I briefly tutored a ninth-grader a few years ago at an urban high school whose web site prominently displayed the tag line, “Where Every Student is College Bound.” On a tour of the school, the principal took our new group of tutors into a classroom and asked the students, “How many of you are planning to go to college?” The principal pointed to the one student who hadn’t raised his hand and asked, “What about you?” When he said, “I want to go to barber school,” the principal replied, “Well, good for you! Okay.”
So I’m thinking, “I’m confused. In practice it’s okay for a student to have plans other than college, but the school feels compelled to proclaim that everyone there has the same plan. Which is it?” I think you can guess that I agree with the former and disagree with the latter.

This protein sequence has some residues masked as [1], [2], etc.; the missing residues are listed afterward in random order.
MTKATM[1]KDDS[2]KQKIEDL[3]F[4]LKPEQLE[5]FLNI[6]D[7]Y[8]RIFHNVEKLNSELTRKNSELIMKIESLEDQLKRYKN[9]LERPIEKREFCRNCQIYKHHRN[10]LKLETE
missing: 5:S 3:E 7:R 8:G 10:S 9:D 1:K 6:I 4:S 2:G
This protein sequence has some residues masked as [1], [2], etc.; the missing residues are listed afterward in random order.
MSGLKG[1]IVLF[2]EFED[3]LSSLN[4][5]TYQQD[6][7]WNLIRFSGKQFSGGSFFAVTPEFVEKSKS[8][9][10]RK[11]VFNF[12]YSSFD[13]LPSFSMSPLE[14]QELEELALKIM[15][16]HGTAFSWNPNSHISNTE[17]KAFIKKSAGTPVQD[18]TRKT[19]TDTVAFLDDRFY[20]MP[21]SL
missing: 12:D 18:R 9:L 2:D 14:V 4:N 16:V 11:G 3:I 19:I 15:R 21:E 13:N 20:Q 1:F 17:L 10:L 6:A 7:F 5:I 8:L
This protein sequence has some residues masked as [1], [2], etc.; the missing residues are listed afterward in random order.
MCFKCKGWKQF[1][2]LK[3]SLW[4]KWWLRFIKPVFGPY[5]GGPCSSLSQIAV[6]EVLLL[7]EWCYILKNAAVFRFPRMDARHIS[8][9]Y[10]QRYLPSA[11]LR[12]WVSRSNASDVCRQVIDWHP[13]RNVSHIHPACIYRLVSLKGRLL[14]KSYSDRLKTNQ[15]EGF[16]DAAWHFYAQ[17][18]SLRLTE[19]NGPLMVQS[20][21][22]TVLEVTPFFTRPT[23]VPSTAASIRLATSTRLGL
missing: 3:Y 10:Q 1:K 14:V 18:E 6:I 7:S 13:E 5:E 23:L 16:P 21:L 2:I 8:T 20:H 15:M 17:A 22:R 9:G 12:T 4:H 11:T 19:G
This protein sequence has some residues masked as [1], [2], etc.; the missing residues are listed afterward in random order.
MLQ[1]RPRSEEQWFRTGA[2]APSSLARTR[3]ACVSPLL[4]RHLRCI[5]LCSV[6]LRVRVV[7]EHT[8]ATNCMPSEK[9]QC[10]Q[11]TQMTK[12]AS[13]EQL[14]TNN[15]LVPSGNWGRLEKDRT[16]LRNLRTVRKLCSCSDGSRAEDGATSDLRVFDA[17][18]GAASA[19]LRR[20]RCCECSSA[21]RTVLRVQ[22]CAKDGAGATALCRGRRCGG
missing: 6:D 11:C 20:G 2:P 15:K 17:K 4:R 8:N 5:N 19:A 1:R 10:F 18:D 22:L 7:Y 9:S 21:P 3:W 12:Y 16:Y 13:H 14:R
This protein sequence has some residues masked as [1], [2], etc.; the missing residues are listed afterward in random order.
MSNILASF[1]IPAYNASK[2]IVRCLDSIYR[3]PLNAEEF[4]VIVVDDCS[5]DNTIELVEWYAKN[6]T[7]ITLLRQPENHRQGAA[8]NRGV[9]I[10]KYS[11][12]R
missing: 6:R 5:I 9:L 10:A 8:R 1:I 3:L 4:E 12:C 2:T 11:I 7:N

Isn’t this type of posturing a contributor to our lack of rational policy discussion in many areas? Have buzz words and catch phrases completely overwhelmed our ability to recognize the need for nuance? As the Wizard of Oz said in the musical Wicked, “There are precious few at ease with moral ambiguities, so we act as though they don’t exist.”
BTW, the last time I looked, the high school in the anecdote had removed the tag line above from the masthead of their web site, but they were still conflicted about the point. The school’s mission statement said, “The staff will empower students to graduate in four years and successfully pursue college, armed forces, or employment training to become productive citizens of a global society.” But under the heading, “What We Expect,” it still said, “At ______ High School, every student is college bound.”
Overstating your point–even if it’s a good one–only serves to undermine it.